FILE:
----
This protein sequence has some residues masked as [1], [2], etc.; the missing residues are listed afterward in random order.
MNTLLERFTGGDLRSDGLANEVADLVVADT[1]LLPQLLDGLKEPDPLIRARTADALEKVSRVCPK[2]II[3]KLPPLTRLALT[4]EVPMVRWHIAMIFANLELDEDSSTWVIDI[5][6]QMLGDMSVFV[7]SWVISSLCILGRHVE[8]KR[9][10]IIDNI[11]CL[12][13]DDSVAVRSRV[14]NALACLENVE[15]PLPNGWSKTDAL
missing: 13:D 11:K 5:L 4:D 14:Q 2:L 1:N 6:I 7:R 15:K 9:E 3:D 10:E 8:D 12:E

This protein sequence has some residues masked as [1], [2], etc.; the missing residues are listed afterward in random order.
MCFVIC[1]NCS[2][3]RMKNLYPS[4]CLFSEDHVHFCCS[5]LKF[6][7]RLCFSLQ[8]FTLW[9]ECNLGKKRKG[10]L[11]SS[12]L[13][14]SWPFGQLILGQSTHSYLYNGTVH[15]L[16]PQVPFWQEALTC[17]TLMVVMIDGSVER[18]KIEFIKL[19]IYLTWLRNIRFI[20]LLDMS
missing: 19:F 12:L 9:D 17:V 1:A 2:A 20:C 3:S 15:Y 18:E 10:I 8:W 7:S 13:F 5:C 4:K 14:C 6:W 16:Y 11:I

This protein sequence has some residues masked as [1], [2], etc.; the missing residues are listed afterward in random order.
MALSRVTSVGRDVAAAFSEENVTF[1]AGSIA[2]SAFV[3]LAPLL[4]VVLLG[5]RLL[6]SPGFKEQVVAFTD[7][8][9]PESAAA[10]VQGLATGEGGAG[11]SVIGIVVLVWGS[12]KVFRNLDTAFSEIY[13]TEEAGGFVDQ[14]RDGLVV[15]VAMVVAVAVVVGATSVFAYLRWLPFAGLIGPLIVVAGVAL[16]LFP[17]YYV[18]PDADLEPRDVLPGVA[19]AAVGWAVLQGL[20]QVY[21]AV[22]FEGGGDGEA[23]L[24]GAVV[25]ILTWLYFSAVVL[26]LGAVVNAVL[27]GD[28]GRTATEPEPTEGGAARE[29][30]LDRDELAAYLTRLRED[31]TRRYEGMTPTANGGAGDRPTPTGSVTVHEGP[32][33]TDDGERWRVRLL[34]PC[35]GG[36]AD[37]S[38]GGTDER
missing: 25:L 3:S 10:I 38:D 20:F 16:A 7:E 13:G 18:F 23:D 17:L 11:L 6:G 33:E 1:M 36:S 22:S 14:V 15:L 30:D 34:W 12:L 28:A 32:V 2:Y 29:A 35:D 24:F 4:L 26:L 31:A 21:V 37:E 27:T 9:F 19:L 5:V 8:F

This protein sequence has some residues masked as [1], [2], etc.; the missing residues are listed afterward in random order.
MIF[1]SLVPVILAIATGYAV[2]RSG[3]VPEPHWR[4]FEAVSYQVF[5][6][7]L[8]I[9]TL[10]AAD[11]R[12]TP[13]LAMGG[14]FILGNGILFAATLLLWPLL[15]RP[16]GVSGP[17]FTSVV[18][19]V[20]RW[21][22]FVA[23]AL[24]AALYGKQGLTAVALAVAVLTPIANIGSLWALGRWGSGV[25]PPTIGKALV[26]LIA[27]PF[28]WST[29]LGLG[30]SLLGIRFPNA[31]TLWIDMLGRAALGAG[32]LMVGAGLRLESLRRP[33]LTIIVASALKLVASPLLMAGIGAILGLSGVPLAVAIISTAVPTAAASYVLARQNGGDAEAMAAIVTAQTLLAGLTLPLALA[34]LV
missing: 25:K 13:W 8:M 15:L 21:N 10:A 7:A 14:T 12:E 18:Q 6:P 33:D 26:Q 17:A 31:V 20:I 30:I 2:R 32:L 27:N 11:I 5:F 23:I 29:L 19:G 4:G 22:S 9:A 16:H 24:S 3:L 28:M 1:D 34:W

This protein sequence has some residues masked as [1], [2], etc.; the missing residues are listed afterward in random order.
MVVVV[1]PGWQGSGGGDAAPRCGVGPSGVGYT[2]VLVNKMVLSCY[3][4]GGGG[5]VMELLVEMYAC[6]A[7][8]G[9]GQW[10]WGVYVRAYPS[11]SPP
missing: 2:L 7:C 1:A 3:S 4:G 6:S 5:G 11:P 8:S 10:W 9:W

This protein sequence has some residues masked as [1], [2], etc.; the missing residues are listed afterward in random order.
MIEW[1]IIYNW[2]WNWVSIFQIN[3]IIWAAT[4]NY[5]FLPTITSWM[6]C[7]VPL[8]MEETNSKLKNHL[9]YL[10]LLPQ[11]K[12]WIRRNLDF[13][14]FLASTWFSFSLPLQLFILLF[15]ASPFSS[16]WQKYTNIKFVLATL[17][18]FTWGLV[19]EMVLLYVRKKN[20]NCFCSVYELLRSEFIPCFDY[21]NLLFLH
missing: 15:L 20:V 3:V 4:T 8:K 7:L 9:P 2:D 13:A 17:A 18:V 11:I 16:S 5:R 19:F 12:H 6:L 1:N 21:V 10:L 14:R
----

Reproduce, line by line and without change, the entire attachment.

This protein sequence has some residues masked as [1], [2], etc.; the missing residues are listed afterward in random order.
MNTLLERFTGGDLRSDGLANEVADLVVADT[1]LLPQLLDGLKEPDPLIRARTADALEKVSRVCPK[2]II[3]KLPPLTRLALT[4]EVPMVRWHIAMIFANLELDEDSSTWVIDI[5][6]QMLGDMSVFV[7]SWVISSLCILGRHVE[8]KR[9][10]IIDNI[11]CL[12][13]DDSVAVRSRV[14]NALACLENVE[15]PLPNGWSKTDAL
missing: 13:D 11:K 5:L 4:D 14:Q 2:L 1:N 6:I 7:R 15:K 9:E 3:D 10:E 8:D 12:E

This protein sequence has some residues masked as [1], [2], etc.; the missing residues are listed afterward in random order.
MCFVIC[1]NCS[2][3]RMKNLYPS[4]CLFSEDHVHFCCS[5]LKF[6][7]RLCFSLQ[8]FTLW[9]ECNLGKKRKG[10]L[11]SS[12]L[13][14]SWPFGQLILGQSTHSYLYNGTVH[15]L[16]PQVPFWQEALTC[17]TLMVVMIDGSVER[18]KIEFIKL[19]IYLTWLRNIRFI[20]LLDMS
missing: 19:F 12:L 9:D 17:V 1:A 2:A 20:C 3:S 15:Y 18:E 10:I 8:W 7:S 13:F 5:C 4:K 14:C 6:W 16:Y 11:I

This protein sequence has some residues masked as [1], [2], etc.; the missing residues are listed afterward in random order.
MALSRVTSVGRDVAAAFSEENVTF[1]AGSIA[2]SAFV[3]LAPLL[4]VVLLG[5]RLL[6]SPGFKEQVVAFTD[7][8][9]PESAAA[10]VQGLATGEGGAG[11]SVIGIVVLVWGS[12]KVFRNLDTAFSEIY[13]TEEAGGFVDQ[14]RDGLVV[15]VAMVVAVAVVVGATSVFAYLRWLPFAGLIGPLIVVAGVAL[16]LFP[17]YYV[18]PDADLEPRDVLPGVA[19]AAVGWAVLQGL[20]QVY[21]AV[22]FEGGGDGEA[23]L[24]GAVV[25]ILTWLYFSAVVL[26]LGAVVNAVL[27]GD[28]GRTATEPEPTEGGAARE[29][30]LDRDELAAYLTRLRED[31]TRRYEGMTPTANGGAGDRPTPTGSVTVHEGP[32][33]TDDGERWRVRLL[34]PC[35]GG[36]AD[37]S[38]GGTDER
missing: 25:L 3:S 10:I 38:D 20:F 16:A 7:E 13:G 18:F 23:D 17:L 11:L 6:G 33:E 1:M 36:S 22:S 14:V 15:L 30:D 34:W 12:L 28:A 32:V 2:Y 29:A 35:D 24:F 4:L 26:L 31:A 21:V 37:E 27:T 9:F 19:L 5:V 8:F

This protein sequence has some residues masked as [1], [2], etc.; the missing residues are listed afterward in random order.
MIF[1]SLVPVILAIATGYAV[2]RSG[3]VPEPHWR[4]FEAVSYQVF[5][6][7]L[8]I[9]TL[10]AAD[11]R[12]TP[13]LAMGG[14]FILGNGILFAATLLLWPLL[15]RP[16]GVSGP[17]FTSVV[18][19]V[20]RW[21][22]FVA[23]AL[24]AALYGKQGLTAVALAVAVLTPIANIGSLWALGRWGSGV[25]PPTIGKALV[26]LIA[27]PF[28]WST[29]LGLG[30]SLLGIRFPNA[31]TLWIDMLGRAALGAG[32]LMVGAGLRLESLRRP[33]LTIIVASALKLVASPLLMAGIGAILGLSGVPLAVAIISTAVPTAAASYVLARQNGGDAEAMAAIVTAQTLLAGLTLPLALA[34]LV
missing: 25:K 13:W 8:M 15:L 21:N 10:A 7:A 14:T 12:E 18:Q 6:P 33:D 26:Q 17:A 31:V 20:I 30:I 2:R 32:L 27:N 11:I 5:F 23:I 29:L 19:G 4:G 22:S 9:A 16:H 24:S 3:L 28:M 1:D 34:W

This protein sequence has some residues masked as [1], [2], etc.; the missing residues are listed afterward in random order.
MVVVV[1]PGWQGSGGGDAAPRCGVGPSGVGYT[2]VLVNKMVLSCY[3][4]GGGG[5]VMELLVEMYAC[6]A[7][8]G[9]GQW[10]WGVYVRAYPS[11]SPP
missing: 2:L 7:C 1:A 3:S 4:G 6:S 5:G 11:P 8:S 10:W 9:W

This protein sequence has some residues masked as [1], [2], etc.; the missing residues are listed afterward in random order.
MIEW[1]IIYNW[2]WNWVSIFQIN[3]IIWAAT[4]NY[5]FLPTITSWM[6]C[7]VPL[8]MEETNSKLKNHL[9]YL[10]LLPQ[11]K[12]WIRRNLDF[13][14]FLASTWFSFSLPLQLFILLF[15]ASPFSS[16]WQKYTNIKFVLATL[17][18]FTWGLV[19]EMVLLYVRKKN[20]NCFCSVYELLRSEFIPCFDY[21]NLLFLH
missing: 15:L 20:V 3:V 4:T 8:K 7:L 9:P 2:D 13:A 17:A 18:V 11:I 16:S 5:R 19:F 12:H 6:L 1:N 21:V 10:L 14:R